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Jury finds Peters guilty of accessory to murder, conspiring to tamper with a witness

HOLMES COUNTY – A six-member Holmes County jury deliberated for three hours Thursday before delivering a verdict in the case of Jeremie Peters for his role in the July 2020 homicide of Raul Ambriz Guillen.

Peters, who did not take the stand, was found not guilty on the charge of principal to second degree murder. He was found guilty on charges of accessory after the fact and of conspiracy to tamper with a witness. Peters was also previously charged with abuse of a corpse; however, presiding Judge Timothy Register dismissed that charge early in the proceedings.

The court heard from State Medical Examiner Dr. Jay Radke on Thursday, who testified Guillen’s death was the result of massive brain hemorrhaging cause by a 32-caliber bullet. According to investigators, Guillen was shot by William Shane Parker, who is charged in the case with an open count of murder.

Closing arguments saw Assistant State Attorney Brandon Young referring to Defense Attorney Kerry Adkison’s opening statement.

“The defense attorney said at the beginning – and if he said it once, he said it 15 times – that Shane is a monster,” said Young. “This was a monster’s ball; they are all monsters. These aren’t state witnesses. These are the defendant’s family and the people that he hangs out with. They are in his life.” Young told the jury these relationships were an important fact to be considered when deliberating.  

There were conflicting testimonies as to whether Peters gave the murder weapon to Parker or if someone else did; however, Peters admitted to helping move Guillen’s body after the murder to the burial site on Kirkland Road in northeastern Holmes County.

Court testimony established Peters was not present when the actual murder took place, but the question remained whether he had prior knowledge of a plan to kill Guillen. Ultimately, the jury decided he was not guilty of principle to second-degree murder, which would require prior knowledge the crime will take place.

Peters was charged, along with then-girlfriend Angela Pelham, with conspiracy to tamper with a witness after he was in custody. Phone conversations between the couple conducted on a recorded Walton County Jail line documented Peters asking then-girlfriend Pelham to have sex with a male key witness in the case and then accuse him of rape. The witness led law enforcement to Guillen’s grave after Peters showed him where it was and asked for advice as to whether he should move the body is due to its proximity to his home, a little over a half-mile.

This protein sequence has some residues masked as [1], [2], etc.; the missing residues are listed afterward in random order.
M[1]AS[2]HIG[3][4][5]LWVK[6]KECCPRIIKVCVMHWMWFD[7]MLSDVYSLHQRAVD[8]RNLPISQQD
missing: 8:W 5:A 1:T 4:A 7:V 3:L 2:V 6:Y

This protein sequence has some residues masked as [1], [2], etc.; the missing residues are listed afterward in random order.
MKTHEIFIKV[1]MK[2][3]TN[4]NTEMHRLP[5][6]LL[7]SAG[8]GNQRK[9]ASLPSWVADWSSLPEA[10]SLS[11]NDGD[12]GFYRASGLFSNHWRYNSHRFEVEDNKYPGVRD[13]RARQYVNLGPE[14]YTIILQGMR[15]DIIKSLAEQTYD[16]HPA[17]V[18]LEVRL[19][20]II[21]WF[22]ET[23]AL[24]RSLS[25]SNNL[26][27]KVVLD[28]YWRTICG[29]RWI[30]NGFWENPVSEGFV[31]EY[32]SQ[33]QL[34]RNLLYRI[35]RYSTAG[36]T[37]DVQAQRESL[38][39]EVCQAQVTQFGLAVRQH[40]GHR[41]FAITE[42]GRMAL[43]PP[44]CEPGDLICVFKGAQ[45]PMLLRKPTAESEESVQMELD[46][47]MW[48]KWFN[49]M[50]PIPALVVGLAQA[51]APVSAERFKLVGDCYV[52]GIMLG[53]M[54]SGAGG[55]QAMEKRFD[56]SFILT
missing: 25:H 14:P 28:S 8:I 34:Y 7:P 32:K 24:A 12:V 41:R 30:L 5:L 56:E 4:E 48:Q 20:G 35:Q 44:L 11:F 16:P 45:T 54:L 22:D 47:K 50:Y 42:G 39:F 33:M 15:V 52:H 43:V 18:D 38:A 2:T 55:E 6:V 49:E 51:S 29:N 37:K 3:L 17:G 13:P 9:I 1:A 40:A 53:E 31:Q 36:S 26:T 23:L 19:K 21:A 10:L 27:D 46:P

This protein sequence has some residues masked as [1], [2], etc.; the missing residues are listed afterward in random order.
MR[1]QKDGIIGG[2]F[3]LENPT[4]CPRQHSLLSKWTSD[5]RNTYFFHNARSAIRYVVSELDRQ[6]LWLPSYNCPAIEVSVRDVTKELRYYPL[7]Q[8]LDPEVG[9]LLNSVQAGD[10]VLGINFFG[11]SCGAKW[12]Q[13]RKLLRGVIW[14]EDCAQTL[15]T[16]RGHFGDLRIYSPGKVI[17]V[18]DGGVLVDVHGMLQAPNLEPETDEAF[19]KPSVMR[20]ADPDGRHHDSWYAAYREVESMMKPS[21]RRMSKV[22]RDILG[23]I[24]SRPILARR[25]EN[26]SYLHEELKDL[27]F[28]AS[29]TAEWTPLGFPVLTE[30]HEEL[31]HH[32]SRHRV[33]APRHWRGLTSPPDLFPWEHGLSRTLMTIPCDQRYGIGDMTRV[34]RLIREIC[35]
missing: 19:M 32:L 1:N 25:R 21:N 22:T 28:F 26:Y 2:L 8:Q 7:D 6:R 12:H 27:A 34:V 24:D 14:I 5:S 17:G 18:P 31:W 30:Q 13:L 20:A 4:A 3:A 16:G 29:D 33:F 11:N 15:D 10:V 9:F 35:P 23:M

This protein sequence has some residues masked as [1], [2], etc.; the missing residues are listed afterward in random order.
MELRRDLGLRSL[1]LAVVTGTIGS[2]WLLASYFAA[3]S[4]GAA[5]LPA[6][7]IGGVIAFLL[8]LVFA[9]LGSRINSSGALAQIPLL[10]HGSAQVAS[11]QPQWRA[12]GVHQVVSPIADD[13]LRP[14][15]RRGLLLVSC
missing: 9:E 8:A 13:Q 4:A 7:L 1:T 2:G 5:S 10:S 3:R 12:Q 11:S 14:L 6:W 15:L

The court listened to the recordings, in which Peters expressed a desire to discredit the witness, telling Pelham, “He is their number one [witness]. You have to sell it to the cops. This is critical.” Pelham is also charged with conspiracy to tamper with a witness and will face those charges in a future trial. 

Adkison used closing arguments to separate his client from evidence that Guillen’s body had been wrapped in a Florida State University blanket, a fact he stated proved nothing about his Peters’ involvement. The prosecution had earlier stressed that Peters was in possession of many FSU-themed items in his home and vehicles.

“Are we going to convict a man because of an FSU blanket?” asked Adkison. “There was no evidence that proved he placed that blanket on the victim.” 

Adkison pointed instead to the involvement of Lauren Kay Wambles, Parker’s girlfriend, who is charged with principle to commit second-degree murder. 

“Wambles is a killer,” he said. “She may not have pulled the trigger, but she is still a killer.”

Guillen’s ex-wife, Markie Ruiz, and daughter, Rosa Ambriz, were somber as the verdict was handed down. When asked about their thoughts on the verdict Ruiz responded, “We don’t know what to think; we just don’t know.” 

Peters, who faces a potential of 15 years for each count, will be sentenced on July 14. 

Trial dates have not yet been set for Parker or Wambles.

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